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Oncologist. 2019 Jun;24(6):e275-e283. doi: 10.1634/theoncologist.2018-0794. Epub 2019 Feb 12.

High IDO1 Expression Is Associated with Poor Outcome in Patients with Anal Cancer Treated with Definitive Chemoradiotherapy.

Author information

1
Department of Radiation Oncology, Massachusetts General Hospital Cancer Center, Boston, Massachusetts, USA.
2
Massachusetts General Hospital Biostatistics Center, Boston, Massachusetts, USA.
3
Department of Pathology, Massachusetts General Hospital, Boston, Massachusetts, USA.
4
Department of Radiation Oncology, Dana-Farber Cancer Institute/Brigham & Women's Hospital, Boston, Massachusetts, USA.
5
Department of Pathology, Brigham & Women's Hospital, Boston, Massachusetts, USA.
6
Department of Surgery, Massachusetts General Hospital, Boston, Massachusetts, USA.
7
Department of Hematology/Oncology, Massachusetts General Hospital Cancer Center, Boston, Massachusetts, USA.
8
Department of Radiation Oncology, Massachusetts General Hospital Cancer Center, Boston, Massachusetts, USA jwo@partners.org.

Abstract

BACKGROUND:

This study characterizes the tumor-immune microenvironment in pretreatment, localized anal squamous cell carcinoma (ASCC), including two markers that have not previously been studied in ASCC: indoleamine 2,3 dioxygenase 1 (IDO1) and human leukocyte antigen (HLA) class I.

MATERIALS AND METHODS:

Retrospective review identified 63 patients with ASCC receiving definitive chemoradiation between 2005 and 2016 with pretreatment tissue available. Immunohistochemistry was used to quantify cluster of differentiation 8 (CD8), programmed cell death protein 1, programmed death-ligand 1, HLA class I, and IDO1. Cox proportional hazards models evaluated associations between outcomes and immune markers, controlling for clinical characteristics.

RESULTS:

With a median follow-up of 35 months, 3-year overall survival was 78%. The only marker found to have a robust association with outcome was tumor IDO1. In general, the percentage of tumor cells expressing IDO1 was low (median 1%, interquartile range 0%-20%); however, patients with >50% of tumor cells expressing IDO1 had significantly worse overall survival (hazard ratio [HR] 4.7, p = .007) as well as higher local recurrence (HR 8.6, p = .0005) and distant metastasis (HR 12.7, p = .0002). Tumors with >50% IDO1 were also more likely to have the lowest quartile of CD8 infiltrate (<40 per high-power field, p = .024).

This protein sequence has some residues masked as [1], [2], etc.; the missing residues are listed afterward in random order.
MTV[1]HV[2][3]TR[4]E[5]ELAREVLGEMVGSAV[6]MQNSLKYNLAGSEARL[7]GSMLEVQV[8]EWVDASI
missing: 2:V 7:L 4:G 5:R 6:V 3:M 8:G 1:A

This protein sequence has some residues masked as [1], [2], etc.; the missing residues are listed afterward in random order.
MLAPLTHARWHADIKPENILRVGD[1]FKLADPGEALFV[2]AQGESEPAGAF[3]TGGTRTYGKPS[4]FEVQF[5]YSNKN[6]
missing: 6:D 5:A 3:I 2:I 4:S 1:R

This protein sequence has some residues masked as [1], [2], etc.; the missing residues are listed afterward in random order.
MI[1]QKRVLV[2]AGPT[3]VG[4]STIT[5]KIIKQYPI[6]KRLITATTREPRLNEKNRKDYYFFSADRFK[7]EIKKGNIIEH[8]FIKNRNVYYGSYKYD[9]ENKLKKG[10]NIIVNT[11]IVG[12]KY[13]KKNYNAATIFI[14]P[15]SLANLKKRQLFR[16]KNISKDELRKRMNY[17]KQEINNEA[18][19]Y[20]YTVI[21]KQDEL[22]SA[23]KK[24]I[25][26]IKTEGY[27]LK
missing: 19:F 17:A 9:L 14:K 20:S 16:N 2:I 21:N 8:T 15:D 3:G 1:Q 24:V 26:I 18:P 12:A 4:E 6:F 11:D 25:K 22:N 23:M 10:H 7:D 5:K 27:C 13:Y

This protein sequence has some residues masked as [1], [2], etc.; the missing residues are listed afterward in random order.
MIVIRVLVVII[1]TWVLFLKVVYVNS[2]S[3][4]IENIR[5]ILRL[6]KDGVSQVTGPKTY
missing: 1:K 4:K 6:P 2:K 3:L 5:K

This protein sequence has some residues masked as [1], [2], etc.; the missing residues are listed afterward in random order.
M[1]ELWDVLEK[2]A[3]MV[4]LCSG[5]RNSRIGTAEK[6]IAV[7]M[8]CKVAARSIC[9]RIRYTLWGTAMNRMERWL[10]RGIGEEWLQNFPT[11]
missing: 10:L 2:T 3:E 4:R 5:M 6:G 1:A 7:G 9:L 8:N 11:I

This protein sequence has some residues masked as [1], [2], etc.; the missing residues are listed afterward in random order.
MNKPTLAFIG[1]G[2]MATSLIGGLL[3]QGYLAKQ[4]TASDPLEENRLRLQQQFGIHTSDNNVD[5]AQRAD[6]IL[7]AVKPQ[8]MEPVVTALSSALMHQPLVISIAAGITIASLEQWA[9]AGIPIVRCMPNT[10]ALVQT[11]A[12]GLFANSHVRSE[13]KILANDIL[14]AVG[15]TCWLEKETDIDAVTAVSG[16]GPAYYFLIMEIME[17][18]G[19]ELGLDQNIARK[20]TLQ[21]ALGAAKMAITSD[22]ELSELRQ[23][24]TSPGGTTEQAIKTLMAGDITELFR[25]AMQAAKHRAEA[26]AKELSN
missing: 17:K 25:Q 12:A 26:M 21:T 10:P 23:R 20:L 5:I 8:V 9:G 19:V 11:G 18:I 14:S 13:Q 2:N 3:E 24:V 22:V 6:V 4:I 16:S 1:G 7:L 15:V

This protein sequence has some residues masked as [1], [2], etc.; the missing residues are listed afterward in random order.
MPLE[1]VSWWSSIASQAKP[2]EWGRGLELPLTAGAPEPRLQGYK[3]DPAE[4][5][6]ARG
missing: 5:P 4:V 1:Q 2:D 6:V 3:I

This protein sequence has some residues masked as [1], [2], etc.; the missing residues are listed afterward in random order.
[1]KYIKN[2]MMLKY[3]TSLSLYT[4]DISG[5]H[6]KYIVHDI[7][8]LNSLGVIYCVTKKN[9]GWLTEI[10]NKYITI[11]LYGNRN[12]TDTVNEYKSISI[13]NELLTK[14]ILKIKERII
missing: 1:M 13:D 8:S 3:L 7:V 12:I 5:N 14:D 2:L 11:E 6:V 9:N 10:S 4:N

CONCLUSION:

ASCC has a diverse immune milieu. Although patients generally do well with standard therapy, IDO1 may serve as a prognostic indicator of poor outcome and could help identify a patient population that might benefit from IDO-targeted therapies.

IMPLICATIONS FOR PRACTICE:

After definitive chemoradiation, patients with locally advanced anal cancer may experience significant treatment morbidity and high risk of recurrence. The goal of the current study is to identify novel prognostic factors in the tumor-immune microenvironment that predict for poor outcomes after definitive chemoradiation. This study characterizes the tumor-immune microenvironment in pre-treatment, localized anal squamous cell carcinoma (ASCC), including two markers which have not previously been studied in ASCC: indoleamine 2,3 dioxygenase 1 (IDO1) and HLA class I. With a median follow-up of 3 years, this study demonstrated that high IDO1 expression is correlated with significantly worse 3-year overall survival (88% vs. 25%). Whereas recent studies of IDO1 inhibitors have shown mixed results, this study suggests that patients with anal cancer with high IDO1 expression have dismal prognosis and may represent a patient population primed for response to targeted IDO1 inhibition.

KEYWORDS:

Anal cancer; Chemoradiation; Immune microenvironment; Indoleamine 2,3 dioxygenase 1; Outcomes

Conflict of interest statement

Disclosures of potential conflicts of interest may be found at the end of this article.

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